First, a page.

Spain, the European champion juggernaut on the 35-game unbeaten streak, awaits on Wednesday. But let concern over that Herculean task wait until Monday. For the first time since the 2007 CONCACAF Gold Cup final, Bob Bradley and the U.S. national team rose to the occasion and, on this day, certainly deserve passage.
Bradley continued to go with experience at the start, preferring not to give either Freddy Adu or Jose Francisco Torres a run and choosing instead to leave the attack in the hands (at the feet) of Landon Donovan, Clint Dempsey and Jozy Altidore. Charlie Davies partnered with Altidore up top and Ricardo Clark returned to center midfield after his one-game suspension. The back four of Jonathan Bornstein, Jay DeMerit, Oguchi Onyewu and Jonathan Spector remained intact while Aston Villa reserve Brad Guzan replaced Tim Howard in goal.
After 10 minutes, the score was still 0-0, and the U.S. looked composed. Then the chances started coming. Dempsey's through ball to Michael Bradley in the 13th minute resulted in a shot that was well saved by Egypt's Essam El Hadary. Two minutes later Dempsey found Donovan, who tore in on the left only to be smitten by an unfortunate moment of unselfishness that prompted him to attempt a pass to Altidore when a shot clearly was the right choice.
The Americans were stuck in and clearly not playing with the same tentativeness and lack of discipline that proved their undoing in the first two games. At 21 minutes the first goal came from an outstanding individual effort from Davies. Altidore hit a cross that El Hadary lunged for and missed, and Davies outfought the goalkeeper and two Egyptian defenders at the near post and chipped the ball home for his second international goal.
The goal only increased the Americans' confidence, and Donovan finally seems to have realized that he is most effective when taking space on the dribble and confronting defenders. He beat several players on a slaloming 29th-minute run that was stifled by El Hadary and set Dempsey up for a header that went just wide two minutes later.
There were a few problems during the half, most notably a swath of space on the U.S. left that the Egyptians continued to exploit and a bit of uncomfortable miscommunication between players deciding who should go forward. But for the most part the performance was much improved, and something the Americans could feel better about as they faced inevitable elimination.
Meanwhile, Brazil was doing its part to help make the improbable probable. In the seven minutes before half they tallied three goals, two from Luis Fabiano and an own goal off the foot of Andrea Dossena. And like that, the Americans were two goals away from advancing.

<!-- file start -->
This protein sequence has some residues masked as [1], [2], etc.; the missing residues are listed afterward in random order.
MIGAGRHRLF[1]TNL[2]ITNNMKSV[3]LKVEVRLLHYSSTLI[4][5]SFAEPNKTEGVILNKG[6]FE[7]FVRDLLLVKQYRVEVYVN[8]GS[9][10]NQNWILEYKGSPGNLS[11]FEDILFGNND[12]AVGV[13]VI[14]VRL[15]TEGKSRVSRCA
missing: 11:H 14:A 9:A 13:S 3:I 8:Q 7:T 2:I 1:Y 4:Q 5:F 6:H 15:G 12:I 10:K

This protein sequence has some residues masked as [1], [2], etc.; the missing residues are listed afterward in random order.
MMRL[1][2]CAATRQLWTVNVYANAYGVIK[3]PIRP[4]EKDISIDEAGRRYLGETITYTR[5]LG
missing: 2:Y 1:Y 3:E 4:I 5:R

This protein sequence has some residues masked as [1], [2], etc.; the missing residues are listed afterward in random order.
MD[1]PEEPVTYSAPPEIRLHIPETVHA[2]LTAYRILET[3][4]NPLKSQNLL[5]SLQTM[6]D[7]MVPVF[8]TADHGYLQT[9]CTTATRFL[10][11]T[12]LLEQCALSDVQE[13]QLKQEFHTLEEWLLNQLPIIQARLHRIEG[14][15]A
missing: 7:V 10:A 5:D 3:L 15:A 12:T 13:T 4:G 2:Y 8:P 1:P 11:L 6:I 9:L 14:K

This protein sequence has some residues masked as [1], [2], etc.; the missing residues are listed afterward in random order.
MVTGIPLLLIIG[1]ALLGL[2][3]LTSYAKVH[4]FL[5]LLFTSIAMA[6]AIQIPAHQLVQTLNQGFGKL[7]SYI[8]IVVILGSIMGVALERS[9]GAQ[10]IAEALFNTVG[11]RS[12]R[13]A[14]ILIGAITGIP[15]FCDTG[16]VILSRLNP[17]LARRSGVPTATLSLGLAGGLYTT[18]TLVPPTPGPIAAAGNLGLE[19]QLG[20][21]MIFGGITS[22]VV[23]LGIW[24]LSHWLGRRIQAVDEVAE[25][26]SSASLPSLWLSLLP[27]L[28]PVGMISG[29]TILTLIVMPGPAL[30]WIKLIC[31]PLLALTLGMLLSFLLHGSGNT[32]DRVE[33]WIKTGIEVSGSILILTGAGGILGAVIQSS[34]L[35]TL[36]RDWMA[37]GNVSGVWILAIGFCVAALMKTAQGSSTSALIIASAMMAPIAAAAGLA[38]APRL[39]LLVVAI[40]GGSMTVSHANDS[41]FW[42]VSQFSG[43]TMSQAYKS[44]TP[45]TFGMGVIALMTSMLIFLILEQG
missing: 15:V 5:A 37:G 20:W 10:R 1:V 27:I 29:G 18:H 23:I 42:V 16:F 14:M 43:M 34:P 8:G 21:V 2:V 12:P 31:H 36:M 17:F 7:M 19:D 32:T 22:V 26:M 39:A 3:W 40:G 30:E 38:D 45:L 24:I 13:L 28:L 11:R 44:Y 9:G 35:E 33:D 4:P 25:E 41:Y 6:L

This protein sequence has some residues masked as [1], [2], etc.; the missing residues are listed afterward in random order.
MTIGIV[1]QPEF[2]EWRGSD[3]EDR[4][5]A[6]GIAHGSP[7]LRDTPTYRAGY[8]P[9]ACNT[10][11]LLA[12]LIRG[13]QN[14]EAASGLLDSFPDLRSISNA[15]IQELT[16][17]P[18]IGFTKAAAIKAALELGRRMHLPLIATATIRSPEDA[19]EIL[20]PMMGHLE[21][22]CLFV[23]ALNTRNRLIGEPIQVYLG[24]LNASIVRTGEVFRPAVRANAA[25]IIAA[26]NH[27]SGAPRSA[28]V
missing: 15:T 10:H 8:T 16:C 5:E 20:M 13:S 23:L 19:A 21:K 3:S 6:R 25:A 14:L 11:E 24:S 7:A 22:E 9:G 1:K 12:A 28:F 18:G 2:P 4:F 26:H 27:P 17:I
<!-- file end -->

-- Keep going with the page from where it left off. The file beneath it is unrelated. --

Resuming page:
Altidore nearly got one of them in the 51st minute, but his low shot was cleared from the line by Hani Said, who appeared to use every part of his body to make the save. Michael Bradley and Donovan would make no mistake 12 minutes later, knifing through the Egyptian defense with some strong dribbling and two passes that ended with a perfectly placed Father's Day present inside the right post.
Realizing that Dempsey was tiring but preferring him to leave him on the field for an offensive spark, the under-fire coach made his best decision of the tournament, bringing Benny Feilhaber in for Altidore and pushing Dempsey up front with Davies. Two minutes later, he was rewarded as Spector's well-hit cross from the right was headed in by the Fulham man for the 3-0 margin the Americans needed to progress.
Then it was nervy waiting. Would Giuseppe Rossi score a garbage time goal for Italy to knock the U.S. out? Would Wael Gomaa's 90th-minute header stay down and give the 3-1 losers a semifinal berth at both the Americans' and Italians' expense? The Pharaohs held the ball, but the U.S. held firm and escaped with the clean sheet. Italy, Egypt and the U.S. each finished 1-2-0, with the Americans edging Egypt on goal difference and Italy on the number of goals scored.
It marks the first time the U.S. has advanced past the first round of a non-CONCACAF tournament since 2002. It failed at the 2003 Confederations Cup, the 2006 World Cup and the 2007 Copa America. It also proves that the team has what it takes to play on the big stage -- Egypt is a good team that defeated Italy and has won two consecutive African Nations Cups. Whether Bradley, Donovan and the rest can replicate Sunday's effort is a critical question that must be answered. But not now. Tonight is for celebration, then the tired but worthy Americans face their biggest test in years against the world's best team on Wednesday.